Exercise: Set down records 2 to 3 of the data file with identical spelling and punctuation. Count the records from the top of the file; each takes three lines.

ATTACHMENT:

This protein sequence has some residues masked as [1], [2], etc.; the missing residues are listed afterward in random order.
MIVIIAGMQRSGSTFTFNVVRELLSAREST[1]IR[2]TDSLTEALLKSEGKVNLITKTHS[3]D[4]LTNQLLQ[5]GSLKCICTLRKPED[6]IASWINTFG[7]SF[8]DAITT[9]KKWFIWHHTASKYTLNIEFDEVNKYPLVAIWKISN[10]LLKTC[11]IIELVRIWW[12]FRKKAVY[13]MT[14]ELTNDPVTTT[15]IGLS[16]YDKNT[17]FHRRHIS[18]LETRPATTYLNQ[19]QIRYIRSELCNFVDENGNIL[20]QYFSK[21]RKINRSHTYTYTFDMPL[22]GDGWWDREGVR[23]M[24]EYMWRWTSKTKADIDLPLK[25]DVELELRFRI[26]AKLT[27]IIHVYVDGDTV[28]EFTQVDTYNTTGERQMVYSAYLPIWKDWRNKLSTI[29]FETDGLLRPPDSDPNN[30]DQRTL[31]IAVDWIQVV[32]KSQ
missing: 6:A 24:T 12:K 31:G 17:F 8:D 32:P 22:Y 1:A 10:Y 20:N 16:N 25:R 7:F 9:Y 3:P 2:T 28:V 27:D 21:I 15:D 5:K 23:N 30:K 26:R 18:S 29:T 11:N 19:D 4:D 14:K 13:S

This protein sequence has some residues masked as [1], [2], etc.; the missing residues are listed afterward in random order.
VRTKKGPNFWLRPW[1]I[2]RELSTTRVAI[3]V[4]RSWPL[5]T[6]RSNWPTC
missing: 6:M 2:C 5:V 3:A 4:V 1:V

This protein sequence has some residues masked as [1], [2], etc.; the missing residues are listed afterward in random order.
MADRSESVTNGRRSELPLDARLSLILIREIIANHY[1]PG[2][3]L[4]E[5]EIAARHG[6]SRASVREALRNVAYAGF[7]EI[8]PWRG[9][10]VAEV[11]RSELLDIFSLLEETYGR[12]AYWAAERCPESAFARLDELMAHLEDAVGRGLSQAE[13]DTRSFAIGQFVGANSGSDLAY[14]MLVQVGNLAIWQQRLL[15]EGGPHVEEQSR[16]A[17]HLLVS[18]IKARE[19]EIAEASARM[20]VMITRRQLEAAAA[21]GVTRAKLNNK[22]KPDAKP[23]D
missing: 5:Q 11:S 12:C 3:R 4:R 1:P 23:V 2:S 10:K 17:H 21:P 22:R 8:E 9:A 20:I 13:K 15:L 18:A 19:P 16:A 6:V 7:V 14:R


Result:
This protein sequence has some residues masked as [1], [2], etc.; the missing residues are listed afterward in random order.
VRTKKGPNFWLRPW[1]I[2]RELSTTRVAI[3]V[4]RSWPL[5]T[6]RSNWPTC
missing: 6:M 2:C 5:V 3:A 4:V 1:V

This protein sequence has some residues masked as [1], [2], etc.; the missing residues are listed afterward in random order.
MADRSESVTNGRRSELPLDARLSLILIREIIANHY[1]PG[2][3]L[4]E[5]EIAARHG[6]SRASVREALRNVAYAGF[7]EI[8]PWRG[9][10]VAEV[11]RSELLDIFSLLEETYGR[12]AYWAAERCPESAFARLDELMAHLEDAVGRGLSQAE[13]DTRSFAIGQFVGANSGSDLAY[14]MLVQVGNLAIWQQRLL[15]EGGPHVEEQSR[16]A[17]HLLVS[18]IKARE[19]EIAEASARM[20]VMITRRQLEAAAA[21]GVTRAKLNNK[22]KPDAKP[23]D
missing: 5:Q 11:S 12:C 3:R 4:R 1:P 23:V 2:S 10:K 17:H 21:P 22:R 8:E 9:A 20:I 13:K 15:L 18:A 19:P 16:A 6:V 7:V 14:R